The aims of this review were to 1) summarise the breadth and types of research regarding the impact of aquatic exercise on mental health completed to date, 2) provide a clear indication of the intervention type, volume, measurement tools used, and populations best served in relation to this activity and its effectiveness and 3) to identify domains within the literature that can be developed so recommendations can be made for future investigations.
A scoping review was performed under the PRISMA guidelines. A systematic search of Pubmed, SPORTDiscus, PsycInfo and Google Scholar databases was conducted. Studies observing the effect of aquatic exercises on mental health and related parameters were considered for inclusion. The data from the selected studies were then extracted and analysed methodically.
Primary conditions measured
Depression, anxiety, mood, self-esteem, and psychological well-being were the primary mental states for which findings could be clearly extracted.
Of the 1635 articles that resulted from the search, 23 articles met all inclusion criteria. Of these, 12 were randomised controlled trials. Cumulatively, the findings of this review trend towards aquatic exercise being effective in generating positive changes in mental health.
Aquatic exercise, specifically winter swimming, leisure swimming, competitive swimming and aquatic aerobics, can be a promising conservative therapy for mental health management. However, it is recommended that further research be conducted to solidify these findings and establish the long-term effects of this intervention on mental health.
The World Health Organization (WHO) defines global health as "a state of complete physical, mental and social well-being", and emphasises that mental health, in particular, is vital to our ability as individuals to think, emote and interact with one another59. There is a deep-rooted history of mental illness in society, with references to mental health disorders documented as early as 6500 BCE.16.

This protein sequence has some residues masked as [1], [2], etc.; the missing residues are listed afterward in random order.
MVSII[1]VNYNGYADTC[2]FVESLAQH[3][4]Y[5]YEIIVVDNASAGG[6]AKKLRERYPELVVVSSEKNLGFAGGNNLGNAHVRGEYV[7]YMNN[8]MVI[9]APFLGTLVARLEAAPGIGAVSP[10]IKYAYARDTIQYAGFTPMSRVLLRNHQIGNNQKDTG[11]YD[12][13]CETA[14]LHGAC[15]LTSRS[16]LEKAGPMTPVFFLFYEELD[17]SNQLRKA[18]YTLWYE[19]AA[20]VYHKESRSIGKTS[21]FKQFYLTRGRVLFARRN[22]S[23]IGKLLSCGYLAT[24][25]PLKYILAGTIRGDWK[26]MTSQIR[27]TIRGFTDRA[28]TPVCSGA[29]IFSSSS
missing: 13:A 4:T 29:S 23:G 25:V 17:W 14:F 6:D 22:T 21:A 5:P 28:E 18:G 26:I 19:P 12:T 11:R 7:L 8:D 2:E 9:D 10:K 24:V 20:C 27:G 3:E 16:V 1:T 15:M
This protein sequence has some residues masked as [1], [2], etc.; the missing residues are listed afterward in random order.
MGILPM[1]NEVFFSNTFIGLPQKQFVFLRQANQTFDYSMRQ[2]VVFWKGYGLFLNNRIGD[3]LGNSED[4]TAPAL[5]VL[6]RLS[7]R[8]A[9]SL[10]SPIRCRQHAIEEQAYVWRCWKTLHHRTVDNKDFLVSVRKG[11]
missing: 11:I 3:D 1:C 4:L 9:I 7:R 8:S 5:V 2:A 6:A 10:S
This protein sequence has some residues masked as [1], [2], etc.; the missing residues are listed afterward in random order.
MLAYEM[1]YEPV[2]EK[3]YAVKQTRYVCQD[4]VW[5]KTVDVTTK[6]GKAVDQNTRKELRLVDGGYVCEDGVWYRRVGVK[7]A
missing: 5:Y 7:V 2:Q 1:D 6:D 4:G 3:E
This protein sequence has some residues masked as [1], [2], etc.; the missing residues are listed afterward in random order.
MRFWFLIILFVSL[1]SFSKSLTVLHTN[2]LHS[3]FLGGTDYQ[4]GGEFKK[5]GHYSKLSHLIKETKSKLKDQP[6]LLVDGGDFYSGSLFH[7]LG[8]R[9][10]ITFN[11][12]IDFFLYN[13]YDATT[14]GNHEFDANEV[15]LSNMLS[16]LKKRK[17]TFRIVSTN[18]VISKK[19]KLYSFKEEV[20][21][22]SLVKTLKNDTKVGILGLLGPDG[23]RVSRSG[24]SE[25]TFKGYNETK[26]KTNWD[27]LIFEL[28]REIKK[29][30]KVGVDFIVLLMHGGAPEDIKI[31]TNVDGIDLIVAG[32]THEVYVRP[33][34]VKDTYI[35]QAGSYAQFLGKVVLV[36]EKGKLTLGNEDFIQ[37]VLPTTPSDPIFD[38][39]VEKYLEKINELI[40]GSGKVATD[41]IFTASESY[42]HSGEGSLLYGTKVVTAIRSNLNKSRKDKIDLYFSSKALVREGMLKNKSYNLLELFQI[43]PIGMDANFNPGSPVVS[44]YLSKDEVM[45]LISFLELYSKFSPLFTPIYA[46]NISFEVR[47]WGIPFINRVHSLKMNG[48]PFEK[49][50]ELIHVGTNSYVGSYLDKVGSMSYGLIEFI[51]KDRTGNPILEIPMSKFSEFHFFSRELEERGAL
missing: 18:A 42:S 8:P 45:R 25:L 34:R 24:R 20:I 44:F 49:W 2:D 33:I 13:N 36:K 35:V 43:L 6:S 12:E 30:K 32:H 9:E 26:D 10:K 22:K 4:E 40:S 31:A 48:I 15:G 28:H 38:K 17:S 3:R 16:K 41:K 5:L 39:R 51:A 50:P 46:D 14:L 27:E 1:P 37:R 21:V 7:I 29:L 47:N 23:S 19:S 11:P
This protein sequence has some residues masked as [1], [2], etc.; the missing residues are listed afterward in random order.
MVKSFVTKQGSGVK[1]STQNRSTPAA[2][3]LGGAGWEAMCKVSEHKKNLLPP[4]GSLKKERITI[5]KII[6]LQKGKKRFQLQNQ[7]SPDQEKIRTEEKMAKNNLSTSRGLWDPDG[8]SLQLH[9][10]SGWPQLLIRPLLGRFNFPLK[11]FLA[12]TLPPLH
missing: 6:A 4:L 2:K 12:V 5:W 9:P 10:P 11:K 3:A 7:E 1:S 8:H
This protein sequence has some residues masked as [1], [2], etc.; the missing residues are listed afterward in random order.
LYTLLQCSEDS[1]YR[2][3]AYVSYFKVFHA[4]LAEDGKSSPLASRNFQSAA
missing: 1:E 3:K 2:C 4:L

However, the once invisible field has only recently gained its due recognition on the global health stage.29 Results from the 2007 National Survey of Mental Health and Wellbeing in Australia suggest that almost half of the national population (45.5%) will experience a mental health disorder at some point in their lifetime 4. Similarly, statistics from the 2020 Canadian Community Health Survey on Mental Health show that one in seven Canadians used a mental health service between 2016 and 2017 and go on to estimate that a third of Canadians will be affected by a mental illness at some point during their lifetime41.
This scoping review provided a summary of the current literature related to aquatic exercise and its impact on depression, anxiety, mood, self-esteem, and psychological well-being. In addition, it delivers a detailed description of the existing research methods and measurement tools used to evaluate the potential of aquatic exercise in reducing mental health symptoms. All 23 studies reported positive changes in mental health post intervention, with 16 of the studies describing these changes as significant for one or more of the mental states assessed. Therefore, the findings of this review trend towards aquatic exercise being effective in generating improvements in mental health.